Nimali also frequently mentioned Valerio Valendi in his journal. He’d been Nimali’s Journeyman for many years, and the older man had written of him proudly, as if Valendi were his son. But she was almost certain that Valendi had caused the most harm to Nimali—much of the mage mist that twined around him was Valendi’s colour.

  There could be another Mage with the same colour mage mist, it was impossible to think otherwise, but the connection, the personal relationship between Nimali and Valendi, was there. And cursing someone into madness while allowing sane breaks so they knew their plight, knew they would soon go mad again, that seemed terribly personal.

  She could not imagine anything justifying such unbelievable cruelty. It made her more eager to help the mad mage and not just to secure a safe place to live. He’d been wronged, horribly, and she could help.

  She stepped into the tangled garden at the rear of the manor house. The house looked much the same as when she’d last seen it—the roof was blackened and caved in on the far wing, and the curtain was still open in the room where she’d confronted Nimali.

  She skirted the garden bed, ignoring the onions and peppers, until she stood beside the stonework of the house. Nimali claimed he stayed in the destroyed area of the house, but that had been when he was sane. Even he didn’t know what he did when he was mad.

  Kara edged up to a window and peered in. The kitchen was bigger than both rooms of the secret cabin—a huge brick oven with multiple openings made her mouth water at the thought of the hot bread that once had been pulled from it. Marble counters were dull with dust, and a stack of dishes had tipped over and scattered brokenly across the floor. Directly underneath the window she peered through was a basin with two pump handles. The basin looked like it had been dry for a very long time, and she wondered where Santos Nimali got his water. Did he go to the fountain out front? She shivered. If so, then she was lucky he hadn’t found her the night she’d slept under it.

  A few steps past the window was a small wooden door. Only a few chips of blue paint remained, and the wood was warped and rotted in places. The door gave way with a dull squeal, and she quickly entered the room, tugging the door closed.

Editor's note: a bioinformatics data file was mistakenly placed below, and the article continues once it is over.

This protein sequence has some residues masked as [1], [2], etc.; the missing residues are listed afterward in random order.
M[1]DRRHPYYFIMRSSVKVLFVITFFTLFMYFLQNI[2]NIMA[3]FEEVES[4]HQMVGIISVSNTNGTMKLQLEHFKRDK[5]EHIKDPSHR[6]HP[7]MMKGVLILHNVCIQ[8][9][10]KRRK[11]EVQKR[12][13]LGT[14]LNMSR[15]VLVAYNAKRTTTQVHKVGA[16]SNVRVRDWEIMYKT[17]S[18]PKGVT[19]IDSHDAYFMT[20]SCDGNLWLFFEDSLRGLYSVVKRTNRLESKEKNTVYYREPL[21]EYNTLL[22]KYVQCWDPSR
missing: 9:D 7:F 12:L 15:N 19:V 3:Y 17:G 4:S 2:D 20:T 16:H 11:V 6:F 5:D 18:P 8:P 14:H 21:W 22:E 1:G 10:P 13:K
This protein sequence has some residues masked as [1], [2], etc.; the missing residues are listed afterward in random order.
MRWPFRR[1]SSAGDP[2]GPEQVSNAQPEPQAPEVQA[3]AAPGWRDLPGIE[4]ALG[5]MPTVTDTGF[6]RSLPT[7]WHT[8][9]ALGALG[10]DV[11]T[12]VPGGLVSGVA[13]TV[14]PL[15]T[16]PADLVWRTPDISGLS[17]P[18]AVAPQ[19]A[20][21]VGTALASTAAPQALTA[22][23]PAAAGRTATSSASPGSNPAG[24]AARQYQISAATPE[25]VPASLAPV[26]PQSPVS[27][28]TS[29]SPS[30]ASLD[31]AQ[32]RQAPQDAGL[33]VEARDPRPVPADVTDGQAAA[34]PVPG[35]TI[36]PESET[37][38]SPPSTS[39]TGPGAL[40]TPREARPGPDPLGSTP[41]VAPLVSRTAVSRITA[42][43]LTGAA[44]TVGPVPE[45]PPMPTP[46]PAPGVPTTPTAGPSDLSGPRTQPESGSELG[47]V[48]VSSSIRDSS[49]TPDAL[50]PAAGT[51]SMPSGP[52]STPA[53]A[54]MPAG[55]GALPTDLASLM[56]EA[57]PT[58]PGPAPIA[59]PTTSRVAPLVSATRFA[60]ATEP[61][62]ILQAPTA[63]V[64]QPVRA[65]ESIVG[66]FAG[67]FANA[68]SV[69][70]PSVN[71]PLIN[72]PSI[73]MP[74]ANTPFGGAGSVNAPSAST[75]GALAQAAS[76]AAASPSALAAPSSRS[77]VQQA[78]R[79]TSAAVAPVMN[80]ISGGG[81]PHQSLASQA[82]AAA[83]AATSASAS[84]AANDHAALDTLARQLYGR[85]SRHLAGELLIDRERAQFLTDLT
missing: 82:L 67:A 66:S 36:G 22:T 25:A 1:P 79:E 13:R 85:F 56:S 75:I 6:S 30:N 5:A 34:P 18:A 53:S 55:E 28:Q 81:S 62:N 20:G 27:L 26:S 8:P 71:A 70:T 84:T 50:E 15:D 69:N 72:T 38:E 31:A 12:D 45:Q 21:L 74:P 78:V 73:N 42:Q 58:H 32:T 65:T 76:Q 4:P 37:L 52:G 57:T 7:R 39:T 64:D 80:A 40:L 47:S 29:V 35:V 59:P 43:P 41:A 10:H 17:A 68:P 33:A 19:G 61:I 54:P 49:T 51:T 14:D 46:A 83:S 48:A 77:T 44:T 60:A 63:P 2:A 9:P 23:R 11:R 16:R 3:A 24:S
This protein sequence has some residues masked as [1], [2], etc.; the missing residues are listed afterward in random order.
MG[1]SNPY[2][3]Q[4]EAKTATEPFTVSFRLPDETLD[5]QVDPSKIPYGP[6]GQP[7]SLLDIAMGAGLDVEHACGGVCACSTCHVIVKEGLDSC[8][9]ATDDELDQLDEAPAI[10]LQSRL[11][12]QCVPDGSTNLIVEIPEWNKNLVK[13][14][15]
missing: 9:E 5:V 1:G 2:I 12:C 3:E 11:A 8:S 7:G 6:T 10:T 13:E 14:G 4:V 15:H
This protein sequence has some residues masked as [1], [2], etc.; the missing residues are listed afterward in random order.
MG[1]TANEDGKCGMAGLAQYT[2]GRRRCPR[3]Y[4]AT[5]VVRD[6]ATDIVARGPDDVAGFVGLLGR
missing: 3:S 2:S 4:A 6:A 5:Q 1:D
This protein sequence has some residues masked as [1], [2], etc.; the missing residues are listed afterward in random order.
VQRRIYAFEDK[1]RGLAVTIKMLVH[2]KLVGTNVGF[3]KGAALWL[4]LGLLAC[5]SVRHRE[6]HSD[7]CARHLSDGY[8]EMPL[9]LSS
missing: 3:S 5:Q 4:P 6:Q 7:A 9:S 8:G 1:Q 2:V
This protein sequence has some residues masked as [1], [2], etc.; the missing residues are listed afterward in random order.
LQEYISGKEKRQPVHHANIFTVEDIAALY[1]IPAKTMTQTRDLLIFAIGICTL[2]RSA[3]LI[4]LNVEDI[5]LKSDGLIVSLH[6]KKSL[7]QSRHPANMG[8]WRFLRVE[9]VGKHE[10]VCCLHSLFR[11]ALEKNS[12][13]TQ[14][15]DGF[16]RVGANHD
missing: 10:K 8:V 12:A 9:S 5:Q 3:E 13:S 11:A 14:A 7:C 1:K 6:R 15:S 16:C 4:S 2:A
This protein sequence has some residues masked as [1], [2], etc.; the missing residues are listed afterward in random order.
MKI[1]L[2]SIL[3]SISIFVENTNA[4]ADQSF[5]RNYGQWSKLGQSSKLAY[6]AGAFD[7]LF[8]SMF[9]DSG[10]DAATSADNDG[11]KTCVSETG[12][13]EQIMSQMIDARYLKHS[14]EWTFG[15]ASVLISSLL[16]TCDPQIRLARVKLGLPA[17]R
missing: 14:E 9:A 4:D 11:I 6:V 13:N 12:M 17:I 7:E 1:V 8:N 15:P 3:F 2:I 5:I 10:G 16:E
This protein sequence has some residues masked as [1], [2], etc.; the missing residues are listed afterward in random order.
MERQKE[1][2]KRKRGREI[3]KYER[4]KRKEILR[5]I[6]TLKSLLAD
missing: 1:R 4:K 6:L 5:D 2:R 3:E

She rubbed her eyes against the dust and inspected the large room. Small patches of pale blue mage mist clung to the edges of the doors and windows. A fly buzzed into the mist by a window and disappeared. She looked at the door she’d entered. The blue mist lined the door frame, and she frowned. The spell hadn’t kept her out. Did it keep pests away from the food and supplies? It would be a good use of magic in a kitchen.

  A door that was centered in the wall directly in front of her swung inward onto a short hallway. Two open doorways branched off the hall, and a final closed door seemed to head straight to the front of the house. The first doorway led to a formal dining room. Dusty goblets and plates sat amongst tarnished silverware. Next was a small, sunny room that looked out onto the garden, the compact table and two upholstered chairs obviously meant for more intimate meals.

  She eased open the door at the end of the hall. A row of paintings hung on the wall in front of her. She peered at one, recognizing the fountain at the front of the house. Three, four, five paintings and then the wall ended, and sunlight bathed the floor.

  Kara peered around the corner and into the main hallway of the manor. She was behind the staircase. The front door was directly across from her. She was about to step into the main entranceway when she heard a noise at the door. She ducked around the corner, out of sight. The door opened, and a rush of fresh air swept in.

  “I hate this old place,” a low-pitched male voice said. “And I hate this duty.”

  “You say that every time,” a second man said. “But it’s a great honour to serve the former Mage Primus like this.”

  “We drop a basket off for him. That’s all. We don’t serve him. Gyda, we don’t even see him.”

  “Mage Secundus Valendi’s instructions are to make sure we don’t see him. And if the Mage Secundus takes a personal interest in his former Master then we should too.”

  Something heavy hit the floor.

  “Be careful, you’ll sour the beer.”

  “As if the mad mage would even notice.” Something was dragged across the tiles. “There. Let’s go.”

  The wind swirled in as the door opened again.